The agreement of May 12, 2010 provided for the payment of an initial sum upon the execution of the agreement and for the payment of the balance amount simultaneously with the execution of the deed of conveyance which was proposed to be completed within six months or so from the date of the agreement for sale. The fifth respondent had received an amount of Rs.1.5 crore upon the execution of the agreement and the fifth respondent is entitled to receive a further sum of Rs.4.5 crore in terms of the agreement. The fifth respondent says that though the arbitral reference is continuing, it will be inequitable for the petitioner to obtain a blanket order of injunction in respect of the property without the petitioner being put on terms.
In course of the hearing, an offer was given by Court to the petitioner to either deposit the balance consideration due under the agreement to the fifth respondent together with interest thereon from the due date of deposit thereof till the date of actual deposit for the petitioner to continue enjoying the order of injunction against the fifth respondent; or, the order of injunction would be vacated upon the fifth respondent depositing the amount received from the petitioner together with interest thereon from the date of receipt till the date of deposit. The petitioner says 4
that the injunction should continue unless the fifth respondent deposits the amount received by the fifth respondent together with reasonable interest thereon within a short time.
The order of injunction as subsisting against the respondent nos. 1 to 4 will continue only for six weeks from date within which the deed of conveyance relating to such respondents' undivided share in the property may be executed. The order of injunction against the fifth respondent will continue till such time within six weeks from date that the respondent no.5 is able to deposit the sum of Rs.1.5 crore together with interest thereon at the rate of 8 per cent per annum (simple) from the date of the receipt of payment till the date of deposit. The entire amount of Rs.1.5 crore plus interest thereon should be deposited by way of a fixed deposit with any nationalised bank and the deposit should be continued without any lien or any encumbrance. A copy of the fixed deposit receipt will be made over to advocate representing the petitioner within eight weeks from date. In default of the deposit being made within the time indicated, the subsisting order of injunction will continue. The petitioner's exercise of the option is without prejudice to the petitioner's rights and contentions in the pending reference; but upon the fifth respondent depositing the money as above, there will be no embargo on the fifth respondent from dealing with the fifth respondent's undivided interest in the immovable property in any manner whatsoever. 5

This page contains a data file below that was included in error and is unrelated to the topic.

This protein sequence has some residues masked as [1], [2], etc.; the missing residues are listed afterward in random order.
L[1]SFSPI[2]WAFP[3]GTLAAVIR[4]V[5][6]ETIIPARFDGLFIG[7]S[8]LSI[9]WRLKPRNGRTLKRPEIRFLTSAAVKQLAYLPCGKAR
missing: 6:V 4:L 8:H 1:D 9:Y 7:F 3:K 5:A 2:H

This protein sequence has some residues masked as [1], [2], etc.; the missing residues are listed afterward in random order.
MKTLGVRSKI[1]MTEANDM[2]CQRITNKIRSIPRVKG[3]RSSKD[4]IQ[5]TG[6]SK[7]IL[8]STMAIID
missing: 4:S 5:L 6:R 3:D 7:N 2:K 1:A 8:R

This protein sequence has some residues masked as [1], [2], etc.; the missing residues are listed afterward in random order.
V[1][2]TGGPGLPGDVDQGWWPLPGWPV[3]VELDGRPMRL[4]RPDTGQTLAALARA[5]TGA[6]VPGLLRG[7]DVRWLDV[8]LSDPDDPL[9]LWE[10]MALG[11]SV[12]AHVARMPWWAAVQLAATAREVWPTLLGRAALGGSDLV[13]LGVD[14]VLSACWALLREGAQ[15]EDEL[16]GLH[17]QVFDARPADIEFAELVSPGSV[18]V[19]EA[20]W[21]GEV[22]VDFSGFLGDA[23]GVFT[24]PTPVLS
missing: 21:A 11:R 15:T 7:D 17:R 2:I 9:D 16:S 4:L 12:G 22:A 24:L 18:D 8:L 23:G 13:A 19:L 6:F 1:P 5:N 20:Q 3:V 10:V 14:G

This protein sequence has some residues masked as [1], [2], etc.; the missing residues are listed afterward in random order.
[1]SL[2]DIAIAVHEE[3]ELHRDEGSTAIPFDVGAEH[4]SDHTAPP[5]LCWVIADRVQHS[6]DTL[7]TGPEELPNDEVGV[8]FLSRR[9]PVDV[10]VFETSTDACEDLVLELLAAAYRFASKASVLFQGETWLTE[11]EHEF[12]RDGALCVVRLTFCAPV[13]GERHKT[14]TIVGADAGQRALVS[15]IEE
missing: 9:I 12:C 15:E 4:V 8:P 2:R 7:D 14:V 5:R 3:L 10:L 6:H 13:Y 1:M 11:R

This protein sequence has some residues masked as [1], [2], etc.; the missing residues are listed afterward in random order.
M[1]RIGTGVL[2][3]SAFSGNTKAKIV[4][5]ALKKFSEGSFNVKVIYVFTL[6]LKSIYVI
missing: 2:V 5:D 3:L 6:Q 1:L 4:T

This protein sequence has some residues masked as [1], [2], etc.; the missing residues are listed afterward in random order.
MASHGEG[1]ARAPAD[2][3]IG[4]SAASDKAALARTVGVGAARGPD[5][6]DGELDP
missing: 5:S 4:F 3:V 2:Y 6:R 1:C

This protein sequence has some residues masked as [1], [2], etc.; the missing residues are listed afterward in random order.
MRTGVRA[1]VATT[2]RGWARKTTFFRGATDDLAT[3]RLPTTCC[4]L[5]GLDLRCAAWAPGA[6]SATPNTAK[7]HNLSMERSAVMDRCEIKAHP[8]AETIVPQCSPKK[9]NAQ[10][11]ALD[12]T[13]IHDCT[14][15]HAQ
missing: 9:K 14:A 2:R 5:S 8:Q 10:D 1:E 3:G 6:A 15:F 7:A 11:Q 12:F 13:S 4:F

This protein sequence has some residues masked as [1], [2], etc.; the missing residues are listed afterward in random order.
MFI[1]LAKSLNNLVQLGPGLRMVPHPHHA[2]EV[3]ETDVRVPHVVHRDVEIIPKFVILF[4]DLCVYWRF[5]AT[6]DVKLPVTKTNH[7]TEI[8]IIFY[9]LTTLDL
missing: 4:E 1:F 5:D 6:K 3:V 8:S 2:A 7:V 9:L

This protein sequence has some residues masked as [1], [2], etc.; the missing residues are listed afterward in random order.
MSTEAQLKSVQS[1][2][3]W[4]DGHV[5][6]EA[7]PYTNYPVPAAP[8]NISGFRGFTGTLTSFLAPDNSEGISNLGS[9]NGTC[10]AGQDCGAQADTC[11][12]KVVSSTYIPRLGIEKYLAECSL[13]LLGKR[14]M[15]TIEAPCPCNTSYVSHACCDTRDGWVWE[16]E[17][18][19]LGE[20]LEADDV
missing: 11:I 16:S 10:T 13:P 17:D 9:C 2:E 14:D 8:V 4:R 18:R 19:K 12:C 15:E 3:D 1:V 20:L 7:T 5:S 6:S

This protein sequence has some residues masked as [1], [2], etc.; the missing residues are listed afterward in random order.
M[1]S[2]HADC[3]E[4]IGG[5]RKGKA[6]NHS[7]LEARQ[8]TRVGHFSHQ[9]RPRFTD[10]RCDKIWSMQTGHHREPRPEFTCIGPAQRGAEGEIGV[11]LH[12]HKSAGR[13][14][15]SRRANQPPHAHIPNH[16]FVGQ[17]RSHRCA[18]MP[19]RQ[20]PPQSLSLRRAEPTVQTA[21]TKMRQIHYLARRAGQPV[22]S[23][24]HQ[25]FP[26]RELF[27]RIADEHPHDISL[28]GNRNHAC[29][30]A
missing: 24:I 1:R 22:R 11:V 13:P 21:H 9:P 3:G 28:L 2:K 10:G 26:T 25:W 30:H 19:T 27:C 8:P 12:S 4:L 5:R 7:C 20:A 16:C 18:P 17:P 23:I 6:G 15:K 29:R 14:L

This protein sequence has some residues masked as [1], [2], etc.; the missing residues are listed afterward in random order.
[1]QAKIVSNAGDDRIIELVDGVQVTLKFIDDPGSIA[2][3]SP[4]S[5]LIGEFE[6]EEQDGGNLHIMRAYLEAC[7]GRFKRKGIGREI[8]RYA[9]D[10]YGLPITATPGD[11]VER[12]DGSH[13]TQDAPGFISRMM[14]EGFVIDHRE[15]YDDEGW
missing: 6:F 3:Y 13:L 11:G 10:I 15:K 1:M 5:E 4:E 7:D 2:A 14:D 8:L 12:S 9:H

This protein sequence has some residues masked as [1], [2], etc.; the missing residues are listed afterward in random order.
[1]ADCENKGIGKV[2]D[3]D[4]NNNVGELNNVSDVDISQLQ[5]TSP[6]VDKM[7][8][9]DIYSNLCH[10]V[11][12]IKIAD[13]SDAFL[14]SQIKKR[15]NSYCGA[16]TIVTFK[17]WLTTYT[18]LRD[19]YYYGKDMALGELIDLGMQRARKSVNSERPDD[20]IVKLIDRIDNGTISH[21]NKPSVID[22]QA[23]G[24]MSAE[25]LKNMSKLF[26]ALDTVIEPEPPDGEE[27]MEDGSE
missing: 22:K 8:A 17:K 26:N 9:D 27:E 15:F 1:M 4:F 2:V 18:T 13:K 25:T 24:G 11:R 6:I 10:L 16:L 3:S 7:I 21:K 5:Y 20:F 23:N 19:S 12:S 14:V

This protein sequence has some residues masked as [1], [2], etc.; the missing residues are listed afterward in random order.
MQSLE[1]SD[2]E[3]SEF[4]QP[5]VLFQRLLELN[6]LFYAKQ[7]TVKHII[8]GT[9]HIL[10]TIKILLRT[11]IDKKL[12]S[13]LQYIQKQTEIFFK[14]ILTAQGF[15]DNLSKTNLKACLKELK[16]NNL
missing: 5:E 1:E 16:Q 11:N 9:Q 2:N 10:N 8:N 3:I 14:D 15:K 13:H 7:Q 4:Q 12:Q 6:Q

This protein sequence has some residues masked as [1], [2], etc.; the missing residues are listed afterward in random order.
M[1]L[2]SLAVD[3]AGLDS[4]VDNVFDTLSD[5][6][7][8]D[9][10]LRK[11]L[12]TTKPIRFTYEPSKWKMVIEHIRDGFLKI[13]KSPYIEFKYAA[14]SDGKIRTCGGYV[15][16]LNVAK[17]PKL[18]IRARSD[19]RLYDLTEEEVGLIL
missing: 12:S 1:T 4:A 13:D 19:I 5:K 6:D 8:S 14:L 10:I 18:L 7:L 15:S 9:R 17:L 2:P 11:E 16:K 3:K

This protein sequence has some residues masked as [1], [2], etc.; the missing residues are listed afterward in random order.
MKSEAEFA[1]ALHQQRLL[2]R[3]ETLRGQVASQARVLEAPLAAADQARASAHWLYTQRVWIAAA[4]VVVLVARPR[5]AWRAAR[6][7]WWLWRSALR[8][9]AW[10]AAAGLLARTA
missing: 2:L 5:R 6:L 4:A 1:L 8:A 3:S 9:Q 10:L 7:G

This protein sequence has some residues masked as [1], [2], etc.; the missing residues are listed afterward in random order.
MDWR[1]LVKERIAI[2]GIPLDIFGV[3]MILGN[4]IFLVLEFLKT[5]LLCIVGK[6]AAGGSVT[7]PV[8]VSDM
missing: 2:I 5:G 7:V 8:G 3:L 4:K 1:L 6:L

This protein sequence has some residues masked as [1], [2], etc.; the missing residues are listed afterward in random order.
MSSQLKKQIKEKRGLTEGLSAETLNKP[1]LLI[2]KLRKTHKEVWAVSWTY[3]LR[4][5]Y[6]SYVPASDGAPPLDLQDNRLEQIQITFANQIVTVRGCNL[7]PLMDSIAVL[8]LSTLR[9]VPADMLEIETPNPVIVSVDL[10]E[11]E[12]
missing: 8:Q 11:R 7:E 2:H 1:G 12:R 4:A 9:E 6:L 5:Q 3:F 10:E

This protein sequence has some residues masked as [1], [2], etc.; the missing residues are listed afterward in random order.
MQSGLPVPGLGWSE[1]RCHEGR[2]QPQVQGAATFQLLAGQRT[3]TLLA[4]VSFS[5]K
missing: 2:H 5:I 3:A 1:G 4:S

The amount to be deposited by the fifth respondent will abide by any order to be made in proceedings in connection with the pending reference.
The parties hope that the arbitral reference would be concluded as expeditiously as possible and the fifth respondent suggests that there is no reason for the reference not to be concluded by the end of this year. AP No. 585 of 2010 is disposed of without any order as to costs. Urgent certified photocopies of this order, if applied for, be supplied to the parties subject to compliance with all requisite formalities. (SANJIB BANERJEE, J.)